Monday, April 16, 2012

All WWII Content FREE thru April 30, 2012 at Fold3

If you've got 1940 on your mind now that the census has been released, why not take advantage of free access to WWII content to find out more about your family history?  Here's what Fold3 has to offer:
From Fold3:
In 1940, Americans were recovering from the Great Depression and on the brink of entering a world war. The recently released 1940 U.S. Census gives us data snapshots of people and families poised between two of the most devastating world-wide events of the 20th century.
After you locate someone in the 1940 Census (on, use that information to find records on Fold3, especially within the World War II Collection. Then build their personal histories with images and other details you've discovered.
Examples of what you might find include:
  • "Old Man's Draft" Registration Cards. Any man between the ages of 43 and 62 in 1940 would be required to register in 1942. It's called the "Old Man's" draft because it was a registration of an older generation with skills that would be useful on the home front, not in military action. (Hint: You can also use the addresses on these cards to help you search for people on the census before the index has been created.)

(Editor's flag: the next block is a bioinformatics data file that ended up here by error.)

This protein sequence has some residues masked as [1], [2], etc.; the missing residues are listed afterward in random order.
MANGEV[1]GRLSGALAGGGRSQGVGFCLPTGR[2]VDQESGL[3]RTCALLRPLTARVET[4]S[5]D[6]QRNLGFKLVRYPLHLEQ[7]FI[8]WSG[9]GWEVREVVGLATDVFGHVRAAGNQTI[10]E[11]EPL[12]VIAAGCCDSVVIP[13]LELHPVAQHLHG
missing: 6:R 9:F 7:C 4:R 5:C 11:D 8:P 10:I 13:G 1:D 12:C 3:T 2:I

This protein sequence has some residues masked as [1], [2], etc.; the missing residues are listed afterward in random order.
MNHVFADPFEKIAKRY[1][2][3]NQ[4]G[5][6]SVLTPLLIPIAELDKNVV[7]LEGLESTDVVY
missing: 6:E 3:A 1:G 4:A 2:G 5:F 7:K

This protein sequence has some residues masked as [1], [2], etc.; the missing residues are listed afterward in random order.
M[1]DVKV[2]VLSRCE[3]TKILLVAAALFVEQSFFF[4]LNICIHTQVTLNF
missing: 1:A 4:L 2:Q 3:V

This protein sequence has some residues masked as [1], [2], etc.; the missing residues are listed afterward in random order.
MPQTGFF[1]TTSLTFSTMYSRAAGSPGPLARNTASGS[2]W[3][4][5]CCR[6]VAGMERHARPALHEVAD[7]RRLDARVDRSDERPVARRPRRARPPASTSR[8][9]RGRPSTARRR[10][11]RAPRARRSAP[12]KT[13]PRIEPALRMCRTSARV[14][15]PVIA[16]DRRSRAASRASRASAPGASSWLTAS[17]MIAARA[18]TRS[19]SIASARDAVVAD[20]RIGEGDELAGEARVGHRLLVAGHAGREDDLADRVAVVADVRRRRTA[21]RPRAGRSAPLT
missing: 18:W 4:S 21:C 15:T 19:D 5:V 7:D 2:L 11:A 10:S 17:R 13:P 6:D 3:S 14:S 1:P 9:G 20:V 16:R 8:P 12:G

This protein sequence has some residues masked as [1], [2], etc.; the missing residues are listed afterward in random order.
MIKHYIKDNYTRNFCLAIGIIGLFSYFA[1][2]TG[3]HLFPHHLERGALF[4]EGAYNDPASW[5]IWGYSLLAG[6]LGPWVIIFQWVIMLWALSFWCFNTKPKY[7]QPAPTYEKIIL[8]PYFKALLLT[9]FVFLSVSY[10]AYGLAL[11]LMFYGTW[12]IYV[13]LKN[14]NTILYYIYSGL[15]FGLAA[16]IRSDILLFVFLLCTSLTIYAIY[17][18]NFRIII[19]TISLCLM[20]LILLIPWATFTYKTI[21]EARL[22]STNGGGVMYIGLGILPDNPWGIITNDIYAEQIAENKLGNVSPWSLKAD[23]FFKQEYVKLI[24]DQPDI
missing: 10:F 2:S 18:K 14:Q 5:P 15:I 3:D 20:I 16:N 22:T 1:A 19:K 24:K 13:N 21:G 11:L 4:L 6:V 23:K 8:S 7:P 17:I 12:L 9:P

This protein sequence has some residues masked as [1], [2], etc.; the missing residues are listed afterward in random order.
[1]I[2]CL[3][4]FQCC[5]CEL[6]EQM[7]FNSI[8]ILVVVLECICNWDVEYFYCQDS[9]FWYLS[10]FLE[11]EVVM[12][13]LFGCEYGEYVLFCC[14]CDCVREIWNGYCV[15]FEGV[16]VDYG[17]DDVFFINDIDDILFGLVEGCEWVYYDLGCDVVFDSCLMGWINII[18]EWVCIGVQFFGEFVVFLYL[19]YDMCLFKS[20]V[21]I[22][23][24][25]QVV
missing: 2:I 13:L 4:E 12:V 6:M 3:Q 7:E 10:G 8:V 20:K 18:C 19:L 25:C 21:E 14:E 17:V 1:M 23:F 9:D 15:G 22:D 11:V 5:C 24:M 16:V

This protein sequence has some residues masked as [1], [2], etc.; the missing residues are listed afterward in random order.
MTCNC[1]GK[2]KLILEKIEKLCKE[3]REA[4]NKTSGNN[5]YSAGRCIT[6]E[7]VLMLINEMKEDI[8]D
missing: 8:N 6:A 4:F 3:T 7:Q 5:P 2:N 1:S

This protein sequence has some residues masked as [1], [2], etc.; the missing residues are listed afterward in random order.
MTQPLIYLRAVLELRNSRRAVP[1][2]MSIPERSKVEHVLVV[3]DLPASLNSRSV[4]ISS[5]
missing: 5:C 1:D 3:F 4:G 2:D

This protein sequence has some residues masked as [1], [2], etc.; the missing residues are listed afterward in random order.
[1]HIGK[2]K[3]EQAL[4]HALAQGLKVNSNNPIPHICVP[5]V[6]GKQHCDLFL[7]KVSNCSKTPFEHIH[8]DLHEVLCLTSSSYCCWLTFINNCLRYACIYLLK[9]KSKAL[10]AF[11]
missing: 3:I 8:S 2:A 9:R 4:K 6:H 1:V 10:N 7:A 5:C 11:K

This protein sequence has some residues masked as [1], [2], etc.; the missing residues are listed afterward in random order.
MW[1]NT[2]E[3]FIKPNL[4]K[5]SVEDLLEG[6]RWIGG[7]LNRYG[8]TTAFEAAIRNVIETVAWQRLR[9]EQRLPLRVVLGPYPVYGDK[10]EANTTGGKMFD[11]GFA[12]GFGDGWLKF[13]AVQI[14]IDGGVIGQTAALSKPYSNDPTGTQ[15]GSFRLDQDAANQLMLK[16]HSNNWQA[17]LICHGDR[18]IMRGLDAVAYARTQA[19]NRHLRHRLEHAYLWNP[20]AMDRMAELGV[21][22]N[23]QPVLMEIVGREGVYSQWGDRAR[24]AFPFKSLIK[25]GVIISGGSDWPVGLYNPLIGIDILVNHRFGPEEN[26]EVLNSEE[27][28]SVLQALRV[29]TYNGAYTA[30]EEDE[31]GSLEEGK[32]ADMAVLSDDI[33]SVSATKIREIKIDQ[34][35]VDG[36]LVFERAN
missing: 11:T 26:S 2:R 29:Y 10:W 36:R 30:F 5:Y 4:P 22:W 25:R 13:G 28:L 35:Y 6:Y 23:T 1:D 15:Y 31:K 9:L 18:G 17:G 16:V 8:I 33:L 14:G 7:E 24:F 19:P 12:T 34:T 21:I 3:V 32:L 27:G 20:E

• Missing Air Crew Reports recount riveting tales of planes shot down with and without survivors. Some of these reports include names and addresses of family members back home, as in this example for the men in this crash report.
  • War Diaries are official Navy accounts of command units' strategies and actions in battles on land, sea, and air, as well as between engagements.